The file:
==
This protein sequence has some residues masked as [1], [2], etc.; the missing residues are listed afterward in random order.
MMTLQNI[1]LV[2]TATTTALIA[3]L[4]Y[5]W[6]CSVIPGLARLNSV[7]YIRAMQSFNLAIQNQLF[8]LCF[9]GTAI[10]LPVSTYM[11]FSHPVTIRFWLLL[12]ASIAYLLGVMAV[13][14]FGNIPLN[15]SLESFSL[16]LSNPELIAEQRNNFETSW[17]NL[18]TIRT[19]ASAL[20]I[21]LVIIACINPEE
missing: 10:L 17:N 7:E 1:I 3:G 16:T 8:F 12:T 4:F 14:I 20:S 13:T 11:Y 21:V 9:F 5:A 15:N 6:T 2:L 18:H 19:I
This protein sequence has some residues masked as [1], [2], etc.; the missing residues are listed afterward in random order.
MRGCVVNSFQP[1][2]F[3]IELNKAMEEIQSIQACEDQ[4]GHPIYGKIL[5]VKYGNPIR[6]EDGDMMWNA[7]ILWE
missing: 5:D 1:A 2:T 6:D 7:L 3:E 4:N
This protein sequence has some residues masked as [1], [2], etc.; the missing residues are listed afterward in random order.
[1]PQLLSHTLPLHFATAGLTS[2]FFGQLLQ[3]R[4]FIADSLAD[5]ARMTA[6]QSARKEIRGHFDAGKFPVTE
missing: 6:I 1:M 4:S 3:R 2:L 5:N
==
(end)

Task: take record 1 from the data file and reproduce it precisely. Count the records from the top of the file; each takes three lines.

This protein sequence has some residues masked as [1], [2], etc.; the missing residues are listed afterward in random order.
MMTLQNI[1]LV[2]TATTTALIA[3]L[4]Y[5]W[6]CSVIPGLARLNSV[7]YIRAMQSFNLAIQNQLF[8]LCF[9]GTAI[10]LPVSTYM[11]FSHPVTIRFWLLL[12]ASIAYLLGVMAV[13][14]FGNIPLN[15]SLESFSL[16]LSNPELIAEQRNNFETSW[17]NL[18]TIRT[19]ASAL[20]I[21]LVIIACINPEE
missing: 10:L 17:N 7:E 1:I 3:G 16:T 8:F 12:T 4:F 14:I 20:S 13:T 11:Y 21:V 9:F 5:A 15:N 6:T 2:L 18:H 19:I